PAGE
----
The ball was made mostly of a thin black fluid contained by a transparent membrane: completely lifeless and thoughtless. Within the fluid shone billions of specks of burning gas; Angelo noted nearly as many as angels in the firmament. Tiny rocks, also insignificant and lifeless, wandered around some of the burning specks. In fact, Angelo realized, only one rock in the entire orb could sustain any forms of material life. Angelo tried to imagine any use for the rocks or for the mold that might grow on the one rock. He imagined himself in the orb and viewed the gas specks as if they were massive infernos of heat and light, but detected no value.

“This puzzles me, Angelo,” Sacerdos remarked, gazing at an especially small gas ball. “What kind of satisfaction or goodness can the Creator create from this? He needs no fulfillment, but how does this fulfill anything at all? Does He merely want us to obey Him, sacrificing ourselves even to the meanest of His commands?”

Wrinkling his brow, Angelo attended to the Voice as it spoke again.

The Lord of Creation declared his intent to place an angel in charge of each glowing speck and system of rocks: the stars and galaxies, the planets and asteroids. But central to His Plan was the one planet able to sustain life. Terra of the Virtues would rule there and give it her name, with the various elements commanded by other angels.

At this, a stir arose among the Principalities, all of whom were assigned to either a star or to elements on Terra’s planet. “Why,” Angelo heard them wonder, “should the Unsearchable One seek to fulfill his Plan on this pebble among the stars? What is material life to Him?” Their fellows in the other choirs urged them to hush their murmuring; the Lord spoke again.

The Provident One then told what would come to life on the planet Terra, including a being called Man, made of both a corruptive body and an immortal spirit. The Omniscient showed the hosts a vision of a man’s body: fleshy, weak, ungainly and disproportioned, hardly worthy of a spirit’s infinite value. Angelo expected at least something that reached heavenward more than the mere upright stature and absurd arms. Even less impressive was Man’s soul: stupid, earthy, subject to bodily passions, and capable of only rudimentary thought and love. In fact, Angelo saw that Man could never naturally love another purely for the other’s sake; Man had to expect at least a small return or internal satisfaction for his love. Nevertheless, Angelo sensed that Man was worth creating and even lovable: perhaps as lovable as a small rodent would be to a man, but not more.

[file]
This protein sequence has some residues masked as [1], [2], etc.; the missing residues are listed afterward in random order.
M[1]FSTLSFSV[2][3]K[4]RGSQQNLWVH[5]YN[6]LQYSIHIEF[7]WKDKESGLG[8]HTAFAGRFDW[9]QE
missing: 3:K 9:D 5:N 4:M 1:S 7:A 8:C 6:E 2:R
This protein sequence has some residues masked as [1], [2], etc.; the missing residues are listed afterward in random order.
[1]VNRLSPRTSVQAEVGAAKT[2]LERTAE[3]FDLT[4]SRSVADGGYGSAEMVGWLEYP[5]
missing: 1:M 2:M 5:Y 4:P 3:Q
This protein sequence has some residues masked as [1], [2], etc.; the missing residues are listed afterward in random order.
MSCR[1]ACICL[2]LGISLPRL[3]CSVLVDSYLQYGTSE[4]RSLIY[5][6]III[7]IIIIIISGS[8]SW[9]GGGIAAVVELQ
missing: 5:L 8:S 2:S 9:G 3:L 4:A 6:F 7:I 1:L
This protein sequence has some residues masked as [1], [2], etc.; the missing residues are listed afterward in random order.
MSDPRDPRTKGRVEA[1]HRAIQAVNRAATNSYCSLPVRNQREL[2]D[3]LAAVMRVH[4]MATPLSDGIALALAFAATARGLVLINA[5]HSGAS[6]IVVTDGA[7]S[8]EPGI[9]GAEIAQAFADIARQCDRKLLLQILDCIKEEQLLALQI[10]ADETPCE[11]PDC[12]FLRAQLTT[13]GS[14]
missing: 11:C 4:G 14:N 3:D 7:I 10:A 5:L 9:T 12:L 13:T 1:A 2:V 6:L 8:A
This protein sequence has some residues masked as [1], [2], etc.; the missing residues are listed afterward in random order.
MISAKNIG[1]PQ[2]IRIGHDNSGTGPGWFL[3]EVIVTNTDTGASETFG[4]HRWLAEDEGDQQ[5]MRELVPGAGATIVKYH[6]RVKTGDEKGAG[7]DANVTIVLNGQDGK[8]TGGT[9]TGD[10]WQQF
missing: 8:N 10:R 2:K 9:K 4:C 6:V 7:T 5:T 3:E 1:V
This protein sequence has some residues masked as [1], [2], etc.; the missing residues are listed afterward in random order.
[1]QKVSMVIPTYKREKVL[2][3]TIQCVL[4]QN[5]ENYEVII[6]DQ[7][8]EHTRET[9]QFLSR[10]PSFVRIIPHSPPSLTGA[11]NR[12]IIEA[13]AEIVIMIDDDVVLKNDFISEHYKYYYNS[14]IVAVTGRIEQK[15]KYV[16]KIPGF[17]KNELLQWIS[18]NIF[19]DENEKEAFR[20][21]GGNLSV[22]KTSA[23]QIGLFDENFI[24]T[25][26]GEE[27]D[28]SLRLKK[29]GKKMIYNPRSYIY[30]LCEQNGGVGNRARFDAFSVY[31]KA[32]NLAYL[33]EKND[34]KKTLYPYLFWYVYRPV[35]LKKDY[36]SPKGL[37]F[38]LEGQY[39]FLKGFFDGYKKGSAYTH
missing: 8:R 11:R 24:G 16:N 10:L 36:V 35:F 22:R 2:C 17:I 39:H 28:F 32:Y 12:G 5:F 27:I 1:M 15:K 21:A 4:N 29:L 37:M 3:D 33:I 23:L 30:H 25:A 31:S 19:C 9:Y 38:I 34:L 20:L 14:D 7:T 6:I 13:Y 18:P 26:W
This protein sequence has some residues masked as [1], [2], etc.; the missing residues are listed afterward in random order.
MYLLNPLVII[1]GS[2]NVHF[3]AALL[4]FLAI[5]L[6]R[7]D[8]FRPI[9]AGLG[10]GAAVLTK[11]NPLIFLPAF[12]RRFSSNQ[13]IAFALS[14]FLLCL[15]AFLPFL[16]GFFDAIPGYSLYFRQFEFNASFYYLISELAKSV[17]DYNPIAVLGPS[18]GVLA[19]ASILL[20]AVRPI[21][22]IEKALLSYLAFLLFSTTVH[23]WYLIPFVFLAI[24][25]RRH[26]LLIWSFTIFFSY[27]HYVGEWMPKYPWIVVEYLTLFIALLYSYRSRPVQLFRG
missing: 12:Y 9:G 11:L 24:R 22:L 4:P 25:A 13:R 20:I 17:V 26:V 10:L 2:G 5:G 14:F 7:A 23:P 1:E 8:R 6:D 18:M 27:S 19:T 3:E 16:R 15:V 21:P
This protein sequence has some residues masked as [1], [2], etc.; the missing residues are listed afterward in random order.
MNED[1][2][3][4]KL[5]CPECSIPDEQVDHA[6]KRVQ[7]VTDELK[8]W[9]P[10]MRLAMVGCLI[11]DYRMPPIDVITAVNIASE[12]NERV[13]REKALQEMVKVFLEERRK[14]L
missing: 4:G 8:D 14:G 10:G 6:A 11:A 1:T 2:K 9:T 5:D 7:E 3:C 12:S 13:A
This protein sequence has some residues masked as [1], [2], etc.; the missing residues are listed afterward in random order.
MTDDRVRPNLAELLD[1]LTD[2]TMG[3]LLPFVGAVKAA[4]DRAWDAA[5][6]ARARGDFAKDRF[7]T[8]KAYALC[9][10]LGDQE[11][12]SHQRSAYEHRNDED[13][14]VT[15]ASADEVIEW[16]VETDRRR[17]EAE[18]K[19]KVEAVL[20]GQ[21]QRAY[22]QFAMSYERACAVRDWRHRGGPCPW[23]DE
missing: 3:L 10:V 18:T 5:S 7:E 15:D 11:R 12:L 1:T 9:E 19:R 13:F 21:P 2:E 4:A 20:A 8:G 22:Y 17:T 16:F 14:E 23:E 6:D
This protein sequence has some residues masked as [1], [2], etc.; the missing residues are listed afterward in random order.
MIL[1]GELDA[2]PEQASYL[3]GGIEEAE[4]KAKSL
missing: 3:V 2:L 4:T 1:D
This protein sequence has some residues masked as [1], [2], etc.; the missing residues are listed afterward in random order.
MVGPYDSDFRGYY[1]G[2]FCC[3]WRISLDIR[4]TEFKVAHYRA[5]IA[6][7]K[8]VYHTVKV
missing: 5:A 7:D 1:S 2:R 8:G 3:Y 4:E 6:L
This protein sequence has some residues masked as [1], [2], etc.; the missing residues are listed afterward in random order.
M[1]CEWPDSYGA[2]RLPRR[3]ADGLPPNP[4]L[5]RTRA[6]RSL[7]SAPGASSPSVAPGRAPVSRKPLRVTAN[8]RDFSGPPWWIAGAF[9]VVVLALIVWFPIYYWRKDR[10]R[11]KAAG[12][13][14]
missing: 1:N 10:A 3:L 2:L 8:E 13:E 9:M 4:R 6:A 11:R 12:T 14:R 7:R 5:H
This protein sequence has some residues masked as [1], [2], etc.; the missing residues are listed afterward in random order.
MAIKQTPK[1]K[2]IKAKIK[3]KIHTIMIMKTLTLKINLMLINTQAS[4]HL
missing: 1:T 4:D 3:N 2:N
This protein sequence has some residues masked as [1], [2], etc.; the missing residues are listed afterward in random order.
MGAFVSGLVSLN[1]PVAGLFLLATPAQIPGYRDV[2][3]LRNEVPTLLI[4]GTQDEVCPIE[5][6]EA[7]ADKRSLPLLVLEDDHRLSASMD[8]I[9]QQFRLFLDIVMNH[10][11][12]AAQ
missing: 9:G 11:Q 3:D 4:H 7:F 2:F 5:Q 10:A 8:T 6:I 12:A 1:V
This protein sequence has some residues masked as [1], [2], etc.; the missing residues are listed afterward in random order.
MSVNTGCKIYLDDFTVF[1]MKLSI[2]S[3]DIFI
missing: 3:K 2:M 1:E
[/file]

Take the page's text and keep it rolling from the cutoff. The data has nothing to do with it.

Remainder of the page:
Continuing, the Unchanging One described what the angels would do in the material world. The Seraphim, Cherubim, and Thrones were to pray to Him for the men and inspire them with reverence; the Principalities and Virtues were to guide the workings of Nature in relation to men; the Powers were to guard men against rebellious spirits and runaway portions of Nature; the Angels and Archangels were to watch over the men themselves; and the Dominions were to command all the angels in the sphere in helping the men.

“Sacerdos, is this the Test?” Angelo queried. “Unless some of our brethren are foolish enough to rebel, this seems the easiest Test one could imagine.”

But already, many of the Principalities and Virtues grumbled at having to operate mere balls of gas and cataracts of water for the sake of such paltry beings. Jupiter, chief of the Principalities, the Lord of Lightnings, spoke aloud.

“And these men we must try to lead to your Majesty: what will they do? With free will, what choices will they be given, even as we are given now?”

To all the choirs’ surprise and dismay, the Divinity revealed Man’s first important action: sin. Sin committed by a creature the angels were supposed to bring to God. Sin committed despite all the gifts God planned to give men. True, since men were flesh as well as spirit, their sinful choice wouldn’t be complete: they would have a chance to repent. But such a sin by such creatures: wanting to be gods!

Angelo hadn’t received his specific role in the orb yet, but he knew he was to take charge of a human being: one descended from this first wretched sinner and struck with the consequences. He heard all the hosts around him seething with an indignation he shared. To be assigned to a paltry soul, who kills his own life by disobedience! Angelo could tell some of the angels were leaning very heavily towards rebellion…